Although the invention is not to be limited thereto, it has been found that when glands 34, 36 are at least .125 inch thick and the cellular core 32 is within a range of .250 to .500 inch thick that the ease of wire insertion is good, the abrasion resistance with respect to` sealing is very good, the maintainance of wire position is good, the single wire sealing is excellent, twisted pair sealing is very good and the gland is acceptable for use in maintaining a leak free seal under a l0 |p.s.i. differential pressure. Retainers 38, 40 may be of any sufficiently rigid material to effect a uniform compression throughout the material therebetween. The compressive forces must be distributed over the entire gland surface for best results.

Appropriate sized apertures 42, 44 are formed in the glands and retainers in order to accommodate the selected size of conductors passing therethrough.

The five components comprising the gland 18 are preferably cemented together for ease in handling. The foam comprising the cellular core may be purchased with cement on each side to be reactivated with a solvent just prior to assembly. The pre-cut discs comprising the glands need only be moistened with a solvent and assembled in a simple jig designed for aligning the holes in the molded parts. The retainers 38 and 40 are cemented to the glands.

Having thus described a preferred embodiment of the present invention, it is to be understood that other modifications and variations will readily occur to one skilled in the art and that these deviations from the preferred embodiment are to be considered as part of the present invention as defined by the appended claims.

What is claimed is:

1. In combination with a wall having an opening therea housing mounted over said opening and having its inner end fastened to said Wall,

a coupling having a peripheral inwardly turned lip,

said coupling and the outer end 0f said housing having threaded connections therebetween to adjust the spacing between said lip and said outer end,

a sealing feed-through gland having resilient, compressible, abrasion resistance, conductor sealing characteristics,

said gland being positioned between said lip and said outer end for compression therebetween, and

conductors extending through said gland;

said `sealing feed-through gland consisting of an intermediate core of closed-cell resilient, compressible material having flow characteristics,

resilient glands adjacent said core having conductor feed-through apertures therein, and

rigid retainer members adjacent said resilient glands to transmit compression forces uniformly throughout said glands and core.

2. The combination as in claim 1 wherein said core consists of closed cell ethylene-propylene sponge material. 3. The combination as in claim 1 wherein said resilient glands are abrasion resistant and have conductor supporting abilities.

4. The combination as in claim 3 wherein said resilient glands are of ethylene-propylene rubber material.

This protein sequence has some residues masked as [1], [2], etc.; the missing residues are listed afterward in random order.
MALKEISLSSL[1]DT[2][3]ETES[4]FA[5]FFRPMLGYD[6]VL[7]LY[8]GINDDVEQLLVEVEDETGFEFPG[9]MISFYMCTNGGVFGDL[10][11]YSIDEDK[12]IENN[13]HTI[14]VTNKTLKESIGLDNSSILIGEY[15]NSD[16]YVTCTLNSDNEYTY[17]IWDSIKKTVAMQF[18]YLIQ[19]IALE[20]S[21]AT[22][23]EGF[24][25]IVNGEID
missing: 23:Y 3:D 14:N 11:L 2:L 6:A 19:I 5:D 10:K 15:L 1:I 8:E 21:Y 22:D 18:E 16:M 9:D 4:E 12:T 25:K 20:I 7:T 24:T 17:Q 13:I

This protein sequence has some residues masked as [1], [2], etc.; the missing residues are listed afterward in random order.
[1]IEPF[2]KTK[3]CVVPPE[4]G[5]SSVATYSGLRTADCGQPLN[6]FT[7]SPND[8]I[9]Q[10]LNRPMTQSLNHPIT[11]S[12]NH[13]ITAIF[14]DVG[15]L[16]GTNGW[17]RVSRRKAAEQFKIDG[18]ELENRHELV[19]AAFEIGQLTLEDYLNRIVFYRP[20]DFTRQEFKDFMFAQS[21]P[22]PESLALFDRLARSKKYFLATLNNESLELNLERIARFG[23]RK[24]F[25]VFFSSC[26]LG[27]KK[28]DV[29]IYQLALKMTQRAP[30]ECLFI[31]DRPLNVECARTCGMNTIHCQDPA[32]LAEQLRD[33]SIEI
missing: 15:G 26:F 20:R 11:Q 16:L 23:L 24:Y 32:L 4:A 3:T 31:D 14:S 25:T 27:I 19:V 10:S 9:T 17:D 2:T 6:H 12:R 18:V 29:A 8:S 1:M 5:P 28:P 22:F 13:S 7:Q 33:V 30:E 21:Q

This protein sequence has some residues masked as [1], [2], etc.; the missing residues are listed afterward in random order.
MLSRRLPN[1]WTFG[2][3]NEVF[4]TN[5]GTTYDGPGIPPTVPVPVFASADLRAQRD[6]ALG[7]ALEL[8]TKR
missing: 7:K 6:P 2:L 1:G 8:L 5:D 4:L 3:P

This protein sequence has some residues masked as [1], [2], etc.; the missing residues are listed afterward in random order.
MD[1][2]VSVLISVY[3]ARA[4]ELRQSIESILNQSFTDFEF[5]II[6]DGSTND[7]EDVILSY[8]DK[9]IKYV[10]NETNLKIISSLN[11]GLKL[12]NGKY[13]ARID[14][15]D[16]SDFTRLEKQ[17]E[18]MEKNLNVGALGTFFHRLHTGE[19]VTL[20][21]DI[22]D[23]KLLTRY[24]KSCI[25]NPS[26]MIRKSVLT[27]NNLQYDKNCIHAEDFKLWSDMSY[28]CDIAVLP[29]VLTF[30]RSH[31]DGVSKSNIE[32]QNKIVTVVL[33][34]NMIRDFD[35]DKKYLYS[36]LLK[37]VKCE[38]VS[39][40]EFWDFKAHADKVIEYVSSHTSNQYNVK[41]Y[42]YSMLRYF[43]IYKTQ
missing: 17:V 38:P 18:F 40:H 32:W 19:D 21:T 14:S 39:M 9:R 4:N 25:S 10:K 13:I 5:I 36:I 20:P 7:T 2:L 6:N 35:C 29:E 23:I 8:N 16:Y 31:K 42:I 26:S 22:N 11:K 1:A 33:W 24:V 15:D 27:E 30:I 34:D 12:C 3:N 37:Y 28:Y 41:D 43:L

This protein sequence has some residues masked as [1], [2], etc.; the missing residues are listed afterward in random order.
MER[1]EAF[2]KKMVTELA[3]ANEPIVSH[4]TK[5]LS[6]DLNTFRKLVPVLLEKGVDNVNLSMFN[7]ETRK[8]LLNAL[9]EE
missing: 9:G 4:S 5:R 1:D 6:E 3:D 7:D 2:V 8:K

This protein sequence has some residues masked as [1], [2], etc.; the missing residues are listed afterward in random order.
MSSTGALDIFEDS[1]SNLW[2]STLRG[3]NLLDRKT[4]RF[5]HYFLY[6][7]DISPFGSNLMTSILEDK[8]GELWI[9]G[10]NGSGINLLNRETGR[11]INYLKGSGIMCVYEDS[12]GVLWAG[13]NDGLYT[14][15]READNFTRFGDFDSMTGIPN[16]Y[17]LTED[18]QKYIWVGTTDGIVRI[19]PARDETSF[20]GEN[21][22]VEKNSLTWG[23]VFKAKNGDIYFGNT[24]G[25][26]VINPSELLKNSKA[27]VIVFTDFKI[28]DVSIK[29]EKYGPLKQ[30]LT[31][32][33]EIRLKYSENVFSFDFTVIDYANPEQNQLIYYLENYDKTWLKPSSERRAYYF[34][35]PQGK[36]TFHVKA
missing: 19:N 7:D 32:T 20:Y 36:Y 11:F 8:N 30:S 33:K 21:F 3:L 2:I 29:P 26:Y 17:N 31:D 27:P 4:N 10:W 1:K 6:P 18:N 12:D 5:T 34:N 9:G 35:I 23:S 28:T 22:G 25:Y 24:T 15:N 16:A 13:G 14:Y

References Cited UNITED STATES PATENTS 20 LARAMIE E. ASKLN, Primary Examiner.

U.S. Cl. X.R.

Patent Citations
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US2816069 *Jul 3, 1953Dec 10, 1957Smith Corp A OSelf-sealing anode structure
US2912266 *Jun 20, 1955Nov 10, 1959Nordell Carl HValve stem seal
US3039780 *Mar 21, 1955Jun 19, 1962Carl H NordellSeal for use between relatively movable members
US3068013 *Dec 9, 1959Dec 11, 1962Calendine Roy ACable splicing sleeve
FR53535E * Title not available
FR1113967A * Title not available
Referenced by
Citing PatentFiling datePublication dateApplicantTitle
US4061344 *Jun 23, 1976Dec 6, 1977General Signal CorporationFitting for penetration through fire rated barriers
US4079193 *Dec 2, 1976Mar 14, 1978Channell William HCentral office cable splice enclosure
US4237335 *Jul 24, 1978Dec 2, 1980Siemens AktiengesellschaftMultiple joint box utilizing a thermoplastic clamping sleeve principle
US4241234 *Jul 11, 1979Dec 23, 1980Siemens AktiengesellschaftCable fitting of shrinkable material with a permanent plastic sealing insert
US4466617 *Jun 2, 1983Aug 21, 1984Hughes Tool CompanySandwich shaped piston seal
US4636581 *Jun 24, 1985Jan 13, 1987Motorola, Inc.Sealed flexible printed wiring feedthrough apparatus
US4819971 *Sep 2, 1987Apr 11, 1989Newport News Shipbuilding And Dry Dock CompanyPressure vessel penetration fitting
US5450765 *Mar 1, 1994Sep 19, 1995Tdw Delaware, Inc.Apparatus for providing signal communication between the interior and exterior of a pipeline
US6123336 *May 27, 1997Sep 26, 2000Wojtowicz; Janusz B.Sealing device and method of sealing
US20070075504 *Oct 3, 2005Apr 5, 2007Ralf KurzDevice for delimiting two spaces relative to each other in a liquid-tight or gas-tight fashion
WO1984002156A1 *Nov 29, 1983Jun 7, 1984Ericsson Telefon Ab L MShock wave-absorbing gastight lead-through for a building component
U.S. Classification174/151, 277/626, 277/500, 277/606, 277/906, 174/77.00R
International ClassificationH01B17/30
Cooperative ClassificationH01B17/308, Y10S277/906
European ClassificationH01B17/30B3